Speed to Market Outweighs Cost For Small Biz Borrowers Says Biz2Credit


May 6, 2013

By Bob Coleman
Editor, Coleman Report

We sat down with Rohit Arora, CEO & Co-Founder of Biz2Credit to talk about how speed to market, getting cash to small business quickly, has become a top priority for main street.

Bob Coleman: Rohit you have a lot of data that you accumalate from your credit database of 6000-7000 applicants, tell me why you think that reflects accurately the state of small business lending.

Rohit Arora: We have analyzed the data at Biz2Credit for the past five years. We brought out the Biz2Credit Small Business Lending Index to be reflective of the scale and mass of small businesses.

We did three things, first we divided our applicants by the various states and metropolitan areas as per the US census population. Let’s say California is number one, out of the 1,000 applicants that we look at, California has the same posting date in our pool. Texas and New York followed and so forth.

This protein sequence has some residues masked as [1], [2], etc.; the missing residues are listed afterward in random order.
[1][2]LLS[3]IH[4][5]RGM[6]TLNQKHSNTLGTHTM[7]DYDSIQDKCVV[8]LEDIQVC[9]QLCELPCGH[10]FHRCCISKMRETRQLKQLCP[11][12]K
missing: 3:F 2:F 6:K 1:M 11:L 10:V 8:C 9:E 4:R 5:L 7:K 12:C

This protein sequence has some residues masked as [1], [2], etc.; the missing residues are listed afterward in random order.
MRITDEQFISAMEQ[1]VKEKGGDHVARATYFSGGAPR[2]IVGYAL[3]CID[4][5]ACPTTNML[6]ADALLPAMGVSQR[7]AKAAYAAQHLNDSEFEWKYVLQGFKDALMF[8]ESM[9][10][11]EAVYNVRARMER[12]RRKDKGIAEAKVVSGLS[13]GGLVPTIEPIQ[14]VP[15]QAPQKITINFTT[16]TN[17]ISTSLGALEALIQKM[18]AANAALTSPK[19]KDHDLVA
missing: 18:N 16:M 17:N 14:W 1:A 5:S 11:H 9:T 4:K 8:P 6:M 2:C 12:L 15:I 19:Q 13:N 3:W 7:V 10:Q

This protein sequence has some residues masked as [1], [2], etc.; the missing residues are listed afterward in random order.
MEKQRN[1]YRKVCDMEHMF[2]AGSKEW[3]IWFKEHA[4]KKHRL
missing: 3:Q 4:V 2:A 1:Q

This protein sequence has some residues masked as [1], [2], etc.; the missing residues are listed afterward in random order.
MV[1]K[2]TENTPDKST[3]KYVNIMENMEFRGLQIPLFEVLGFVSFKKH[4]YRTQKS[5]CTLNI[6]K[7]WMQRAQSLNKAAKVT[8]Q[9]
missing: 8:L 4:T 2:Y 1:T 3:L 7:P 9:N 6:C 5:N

The Second thing we did, especially for our Small Business Lending Index analysis, we researched business that have been in business for more than two years and have a prior business relationship with the bank. That’s having an apple to apple comparison for businesses that have to borrow from banks or alternative lenders. That could be for various reasons. One reason is that banks are not willing to lend them money. The second reason could be banks take too long.

Bob Coleman: Speed to market is critical.

Rohit Arora: That is actually more critical in this market than the cost of money because a lot of business owners need working capital quick.

Bob Coleman: Absolutely

Rohit Arora: They cannot wait for the next two months with all of the suspense. That’s how we started building our index. Then we divided it by big banks, meaning over $10 billion in assets. Then we compared small banks and alternative lenders, credit unions, and community institutions.

Either non-profit or for-profit, they have a mission to help a lot of start-ups, ethnic and minority owned businesses.

Check out the interview here